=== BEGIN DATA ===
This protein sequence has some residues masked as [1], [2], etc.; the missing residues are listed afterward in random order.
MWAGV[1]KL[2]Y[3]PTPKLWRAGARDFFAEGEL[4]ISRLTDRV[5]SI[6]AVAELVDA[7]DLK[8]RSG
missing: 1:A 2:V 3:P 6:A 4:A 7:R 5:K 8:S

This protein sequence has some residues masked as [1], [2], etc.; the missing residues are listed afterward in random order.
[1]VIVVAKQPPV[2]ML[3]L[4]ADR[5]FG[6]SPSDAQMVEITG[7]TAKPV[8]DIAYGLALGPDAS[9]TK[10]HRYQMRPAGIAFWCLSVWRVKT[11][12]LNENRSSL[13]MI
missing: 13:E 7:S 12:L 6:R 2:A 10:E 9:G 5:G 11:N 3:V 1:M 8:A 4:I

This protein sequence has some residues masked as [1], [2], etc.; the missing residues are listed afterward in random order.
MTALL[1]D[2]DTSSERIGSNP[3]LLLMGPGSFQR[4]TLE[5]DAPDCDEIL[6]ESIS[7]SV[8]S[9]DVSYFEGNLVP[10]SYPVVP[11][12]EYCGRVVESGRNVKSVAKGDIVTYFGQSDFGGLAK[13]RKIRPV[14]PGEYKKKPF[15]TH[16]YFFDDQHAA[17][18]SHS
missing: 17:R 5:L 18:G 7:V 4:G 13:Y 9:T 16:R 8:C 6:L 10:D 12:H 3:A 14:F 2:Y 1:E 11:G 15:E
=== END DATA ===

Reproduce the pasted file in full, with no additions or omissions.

This protein sequence has some residues masked as [1], [2], etc.; the missing residues are listed afterward in random order.
MWAGV[1]KL[2]Y[3]PTPKLWRAGARDFFAEGEL[4]ISRLTDRV[5]SI[6]AVAELVDA[7]DLK[8]RSG
missing: 1:A 2:V 3:P 6:A 4:A 7:R 5:K 8:S

This protein sequence has some residues masked as [1], [2], etc.; the missing residues are listed afterward in random order.
[1]VIVVAKQPPV[2]ML[3]L[4]ADR[5]FG[6]SPSDAQMVEITG[7]TAKPV[8]DIAYGLALGPDAS[9]TK[10]HRYQMRPAGIAFWCLSVWRVKT[11][12]LNENRSSL[13]MI
missing: 13:E 7:S 12:L 6:R 2:A 10:E 9:G 5:G 11:N 3:V 1:M 8:A 4:I

This protein sequence has some residues masked as [1], [2], etc.; the missing residues are listed afterward in random order.
MTALL[1]D[2]DTSSERIGSNP[3]LLLMGPGSFQR[4]TLE[5]DAPDCDEIL[6]ESIS[7]SV[8]S[9]DVSYFEGNLVP[10]SYPVVP[11][12]EYCGRVVESGRNVKSVAKGDIVTYFGQSDFGGLAK[13]RKIRPV[14]PGEYKKKPF[15]TH[16]YFFDDQHAA[17][18]SHS
missing: 17:R 5:L 18:G 7:V 4:G 13:Y 9:T 16:R 8:C 6:L 10:D 12:H 3:A 14:F 2:Y 1:E 11:G 15:E